Most Canadians have enough vitamin D in their blood for bone health, but only one third are above the level increasingly believed necessary for overall health and disease prevention, Statistics Canada says.
More than 1.1 million Canadians or about four per cent of the population are vitamin D deficient, or low enough to cause nutritional rickets in children and osteoporosis in adults.
A report released Tuesday used data from the Canadian Health Measures Survey, which took direct physical measurements, including blood samples, to test levels of vitamin D and fats such as cholesterol.
Advocates of vitamin D believe it is important to human health, especially in more northerly climates such as Canada, where sunshine is often limited in winter.
Higher levels desirable to prevent disease
In the study, 90 per cent of Canadians aged six to 79 had concentrations of vitamin D in their blood that were considered adequate for bone health.
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But 10 per cent or roughly three million people had concentrations considered inadequate. Of these, 1.1 million were considered vitamin D deficient.
The agency defined vitamin D deficiency as a concentration below 27.5 nanomoles per litre (nmol/L) — a measurement of concentration based on the number of molecules per litre of blood.
The report's authors said there is growing consensus that much higher concentrations, above 75 nmol/L, are desirable for overall health and disease prevention.
"This higher level has been found to be associated with a lower risk of breast and colon cancer, some cardiovascular disease and other diseases like multiple sclerosis," said Kellie Langlois of Statistics Canada's health analysis division.
Between April and October, 38.6 per cent of Canadians tested had concentrations above 75. Between November and March, the percentage who met that concentration in their blood or serum fell to 30.3 per cent, according to the report.
"If you look at the reference values that your doctor would expect you to have when they measure your serum 25 hydroxy D, one-third of Canadians would have enough, and two-thirds of Canadians would be told they should probably be taking a vitamin D supplement," said Reinhold Vieth, a clinical chemist at Toronto's Mount Sinai Hospital.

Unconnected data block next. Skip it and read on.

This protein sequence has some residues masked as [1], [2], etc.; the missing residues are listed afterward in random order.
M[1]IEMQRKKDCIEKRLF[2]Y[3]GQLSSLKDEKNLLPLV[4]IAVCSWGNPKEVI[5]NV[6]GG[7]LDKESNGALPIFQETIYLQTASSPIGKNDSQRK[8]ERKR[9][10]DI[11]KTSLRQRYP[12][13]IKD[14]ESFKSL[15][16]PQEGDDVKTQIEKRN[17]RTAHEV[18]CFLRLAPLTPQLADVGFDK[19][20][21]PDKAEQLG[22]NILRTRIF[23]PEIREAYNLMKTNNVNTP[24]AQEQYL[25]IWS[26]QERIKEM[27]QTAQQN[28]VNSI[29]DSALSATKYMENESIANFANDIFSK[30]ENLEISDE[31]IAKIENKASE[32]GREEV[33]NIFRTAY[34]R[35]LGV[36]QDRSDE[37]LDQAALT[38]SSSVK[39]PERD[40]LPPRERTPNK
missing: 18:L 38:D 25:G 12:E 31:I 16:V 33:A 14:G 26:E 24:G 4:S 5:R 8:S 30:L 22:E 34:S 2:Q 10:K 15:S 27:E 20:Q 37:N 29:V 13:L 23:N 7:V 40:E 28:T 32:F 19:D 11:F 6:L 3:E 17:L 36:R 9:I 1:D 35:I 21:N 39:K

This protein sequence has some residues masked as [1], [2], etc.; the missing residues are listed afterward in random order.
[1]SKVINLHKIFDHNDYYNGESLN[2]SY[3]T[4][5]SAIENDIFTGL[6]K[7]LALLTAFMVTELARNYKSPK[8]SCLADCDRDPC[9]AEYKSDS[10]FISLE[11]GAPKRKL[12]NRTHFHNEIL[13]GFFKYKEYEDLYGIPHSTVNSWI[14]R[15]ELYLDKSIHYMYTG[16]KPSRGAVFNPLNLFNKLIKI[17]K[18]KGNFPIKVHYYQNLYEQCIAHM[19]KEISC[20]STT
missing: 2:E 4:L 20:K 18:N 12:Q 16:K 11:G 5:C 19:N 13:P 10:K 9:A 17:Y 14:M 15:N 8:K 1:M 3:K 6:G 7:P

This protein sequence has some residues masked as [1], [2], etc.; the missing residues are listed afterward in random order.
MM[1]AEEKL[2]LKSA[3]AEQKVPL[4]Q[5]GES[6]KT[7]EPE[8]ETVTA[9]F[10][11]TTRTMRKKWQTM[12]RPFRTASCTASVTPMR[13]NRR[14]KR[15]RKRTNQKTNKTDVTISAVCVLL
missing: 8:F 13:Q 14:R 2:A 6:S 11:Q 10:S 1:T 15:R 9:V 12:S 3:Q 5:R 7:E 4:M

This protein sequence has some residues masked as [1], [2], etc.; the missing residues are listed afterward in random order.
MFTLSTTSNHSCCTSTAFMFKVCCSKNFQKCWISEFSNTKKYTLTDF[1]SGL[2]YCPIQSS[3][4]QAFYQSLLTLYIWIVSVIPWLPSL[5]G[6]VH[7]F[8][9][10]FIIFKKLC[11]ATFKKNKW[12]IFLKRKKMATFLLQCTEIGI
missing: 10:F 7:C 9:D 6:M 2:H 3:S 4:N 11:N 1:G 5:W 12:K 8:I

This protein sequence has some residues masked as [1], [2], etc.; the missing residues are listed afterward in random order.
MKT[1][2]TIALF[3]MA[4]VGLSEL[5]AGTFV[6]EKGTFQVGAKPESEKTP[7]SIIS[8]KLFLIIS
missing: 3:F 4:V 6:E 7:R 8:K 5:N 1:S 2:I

Men were more likely than women to have inadequate concentrations. The highest prevalence of deficiency occurred among men aged 20 to 39 — about seven per cent of this group were considered vitamin D deficient.
"The factors related to low concentrations are winter season, racial backgrounds other than white, and less frequent intake of milk," Langlois and the co-authors concluded.
Levels under review
Future analysis of the data will investigate factors that may influence vitamin D concentrations, such as supplement consumption, body mass index, pregnancy, fish consumption and use of sunscreen, the researchers said.
Small amounts of vitamin D are found in fortified foods, such as milk, and naturally in oily cold-water fish such as salmon. For example, one cup of mild or fortified rice or soy beverage contains 100 IU of vitamin D and 85 grams of light canned tuna contains 200 IU, according to the B.C. Ministry of Health.
Men with inadequate blood levels of vitamin D of 30 nmol/L would need to consume about 3,000 international units (IU) of vitamin D supplements per day to reach the more desirable 71 nmol/L level, the authors of a 2008 U.S. study on heart attack risk said.
Vitamin D inadequacy for bone health was defined as a concentration below 37.5 nmol/L. The standards were set in 1997 by the Institute of Medicine in Washington, and are under joint review by Canada and the United States.
The institute expects to complete its vitamin D review and issue its final report by the end of this summer.
Health Canada said the current tolerable upper intake level for those over the age of one is 2,000 IU from all sources.